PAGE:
The art of making chocolate truffles with award-winning Danish Master Chocolatier Fritz Knipschildt of Chocopologie by House of Knipschildt at The Clarke Culinary Center in South Norwalk, Connecticut was a most delicious experience. For chocolate lovers, biting into a sinfully rich chocolate truffle with its decadent creaminess is one of life's little pleasures. Taking its name from the shape of a fungus that is the culinary equivalent of gold the chocolate truffle is every bit as precious as its earthy namesake.
Dedicated foodies and practitioners of the culinary arts, when we wanted to learn the art of creating decadent chocolates, we turned to Master Chocolatier Fritz Knipschildt. The Danish "Willie Wonka" of the chocolate world, Fritz started turning heads back in 1999 with his experimental style of combining savory spices with sweet. Since then, this venerable chocolatier has earned many prestigious culinary awards, and has appeared and competed on numerous culinary television shows including winning an episode of Throwdown with Bobby Flay.
Master Chocolatier Fritz Knipschildt
When Master Chocolatier Fritz Knipschildt opened his artisan chocolate business, Gourmet magazine named his mouth-watering classic truffle, "One of the Top Three Truffles in the World" high praise indeed, and certainly a tantalizing reason as to why we would want to take his class and learn how to make his award-winning truffles.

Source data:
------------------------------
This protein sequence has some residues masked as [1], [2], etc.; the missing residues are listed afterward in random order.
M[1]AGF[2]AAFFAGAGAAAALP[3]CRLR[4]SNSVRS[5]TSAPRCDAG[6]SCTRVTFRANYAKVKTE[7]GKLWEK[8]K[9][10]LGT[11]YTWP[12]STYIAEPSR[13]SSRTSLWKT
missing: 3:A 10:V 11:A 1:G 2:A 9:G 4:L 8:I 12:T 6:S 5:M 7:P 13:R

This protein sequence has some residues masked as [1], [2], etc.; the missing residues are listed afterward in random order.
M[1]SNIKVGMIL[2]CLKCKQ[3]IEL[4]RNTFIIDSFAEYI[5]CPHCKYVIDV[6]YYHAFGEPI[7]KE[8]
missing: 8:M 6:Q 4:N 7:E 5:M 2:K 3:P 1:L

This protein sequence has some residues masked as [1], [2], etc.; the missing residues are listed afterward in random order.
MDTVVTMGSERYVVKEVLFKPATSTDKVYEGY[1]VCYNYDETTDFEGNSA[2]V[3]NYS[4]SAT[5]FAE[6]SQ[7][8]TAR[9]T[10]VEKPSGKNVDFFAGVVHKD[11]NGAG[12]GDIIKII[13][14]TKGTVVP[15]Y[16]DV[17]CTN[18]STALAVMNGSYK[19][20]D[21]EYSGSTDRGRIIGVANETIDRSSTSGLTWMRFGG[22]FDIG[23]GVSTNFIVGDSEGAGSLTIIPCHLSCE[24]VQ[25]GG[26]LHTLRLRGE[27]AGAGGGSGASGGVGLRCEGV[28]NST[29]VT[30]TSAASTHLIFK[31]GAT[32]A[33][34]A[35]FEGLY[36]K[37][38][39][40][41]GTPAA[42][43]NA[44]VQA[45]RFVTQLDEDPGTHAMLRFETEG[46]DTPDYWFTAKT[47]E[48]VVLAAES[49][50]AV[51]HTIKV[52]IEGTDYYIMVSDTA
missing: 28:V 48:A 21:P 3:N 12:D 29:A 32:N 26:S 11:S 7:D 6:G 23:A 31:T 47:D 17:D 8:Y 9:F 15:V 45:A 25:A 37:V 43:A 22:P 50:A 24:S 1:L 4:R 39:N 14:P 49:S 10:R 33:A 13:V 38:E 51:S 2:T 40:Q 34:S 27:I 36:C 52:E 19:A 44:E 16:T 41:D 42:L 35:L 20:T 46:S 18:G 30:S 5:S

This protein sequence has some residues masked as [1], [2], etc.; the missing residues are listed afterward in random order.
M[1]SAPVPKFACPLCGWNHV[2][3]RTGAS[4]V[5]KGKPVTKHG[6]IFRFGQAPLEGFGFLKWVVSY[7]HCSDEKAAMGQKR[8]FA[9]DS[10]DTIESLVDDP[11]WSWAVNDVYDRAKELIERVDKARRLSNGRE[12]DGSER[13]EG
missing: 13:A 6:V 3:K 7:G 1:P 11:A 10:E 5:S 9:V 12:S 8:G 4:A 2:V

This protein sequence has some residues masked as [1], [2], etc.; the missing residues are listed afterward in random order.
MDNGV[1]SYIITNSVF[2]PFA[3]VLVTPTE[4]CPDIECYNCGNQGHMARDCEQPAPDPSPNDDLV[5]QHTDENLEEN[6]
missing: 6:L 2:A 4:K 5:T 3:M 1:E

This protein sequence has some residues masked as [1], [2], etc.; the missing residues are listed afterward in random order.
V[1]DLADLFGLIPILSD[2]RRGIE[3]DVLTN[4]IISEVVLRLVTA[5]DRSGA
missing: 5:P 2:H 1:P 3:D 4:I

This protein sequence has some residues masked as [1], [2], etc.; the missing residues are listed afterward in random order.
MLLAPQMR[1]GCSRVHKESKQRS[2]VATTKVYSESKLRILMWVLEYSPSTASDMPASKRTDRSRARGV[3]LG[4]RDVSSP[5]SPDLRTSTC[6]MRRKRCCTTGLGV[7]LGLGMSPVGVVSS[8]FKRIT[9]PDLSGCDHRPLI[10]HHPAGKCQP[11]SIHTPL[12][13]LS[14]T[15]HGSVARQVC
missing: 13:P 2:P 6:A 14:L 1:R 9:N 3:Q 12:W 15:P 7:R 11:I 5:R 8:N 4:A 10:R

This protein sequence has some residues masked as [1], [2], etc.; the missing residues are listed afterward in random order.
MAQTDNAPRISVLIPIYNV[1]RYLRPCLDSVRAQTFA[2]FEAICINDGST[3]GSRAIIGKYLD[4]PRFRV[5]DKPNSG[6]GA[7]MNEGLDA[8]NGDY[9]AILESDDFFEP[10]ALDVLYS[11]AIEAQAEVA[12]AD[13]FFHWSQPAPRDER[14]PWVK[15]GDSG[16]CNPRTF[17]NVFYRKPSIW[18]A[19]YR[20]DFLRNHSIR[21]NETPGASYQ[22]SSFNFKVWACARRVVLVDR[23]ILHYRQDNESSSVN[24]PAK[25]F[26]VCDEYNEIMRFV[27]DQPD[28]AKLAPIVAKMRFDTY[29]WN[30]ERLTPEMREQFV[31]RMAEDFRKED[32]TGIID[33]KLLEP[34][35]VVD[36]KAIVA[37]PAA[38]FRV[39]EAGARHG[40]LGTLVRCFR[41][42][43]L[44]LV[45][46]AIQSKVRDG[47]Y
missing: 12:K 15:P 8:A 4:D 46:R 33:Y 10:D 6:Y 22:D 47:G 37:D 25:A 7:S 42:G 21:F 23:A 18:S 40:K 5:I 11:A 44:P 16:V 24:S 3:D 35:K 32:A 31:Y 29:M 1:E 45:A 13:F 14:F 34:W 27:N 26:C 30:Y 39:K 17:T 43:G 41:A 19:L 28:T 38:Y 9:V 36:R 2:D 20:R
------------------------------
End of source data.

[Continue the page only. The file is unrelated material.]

The night of the class, with taste buds ready for chocolate, we entered the door of The Clarke Culinary Center, and walked through the ultimate state-of-art kitchen resource center, where their inspired kitchen showrooms featuring stunning designs and top-end quality appliances stirred our imaginations and started us daydreaming about kitchen remodeling.
Chocolatier Fritz Knipschildt and Debra
The Clarke Culinary Center was perfect for its intimate setting for our small hands-on class. Fritz began by telling us about different types of chocolate and the importance of the ganache, which is the essential heart of the truffle. We also learned about adding herbs, savory or sweet spices, or alcohol to the ganache. With our imaginations swimming with possibilities, we were eager to begin.
We learned that in order to create incredible truffles it is essential to begin with very good quality chocolate; Fritz likes to use 71% Ecuadorian dark chocolate. With Fritz demonstrating, he guided us through the process of creating a ganache made by bringing heavy cream and sugar to a boil, and learned that the sugar helps preserve the truffle.
Chocolatier Fritz Knipschildt working with chocolate
Once the cream boiled, he poured it slowly over the finely chopped chocolate while whisking. When the mixture reached body temperature, he added unsalted butter and a pinch of salt to bring out the flavors, and whisked it until it was well combined and smooth. With tempting warm chocolaty aromas wafting in the air, it took great will power not to dip a spoon into the ganache he had made and start sampling.
We had just learned how to create a basic ganache. In the future, if we want to add herbs such as lavender, chili, or spices such as cinnamon, or alcohol to our ganache, we would boil the heavy cream with the sugar, let it rest for 20 minutes, add the ingredients, bring the mixture to a boil, and then proceed as above.
Chocolatier Fritz Knipschildt stirring ganache
The next step is to place the ganache in a cool place (not in the refrigerator) until set, which takes approximately 6 hours. Once set, cover the ganache tightly with plastic wrap, and refrigerate for 1 hour. As our class was only 2 hours in length, in addition to demonstrating how to make the ganache, Fritz had pre-made a batch of ganache for us to use for the class.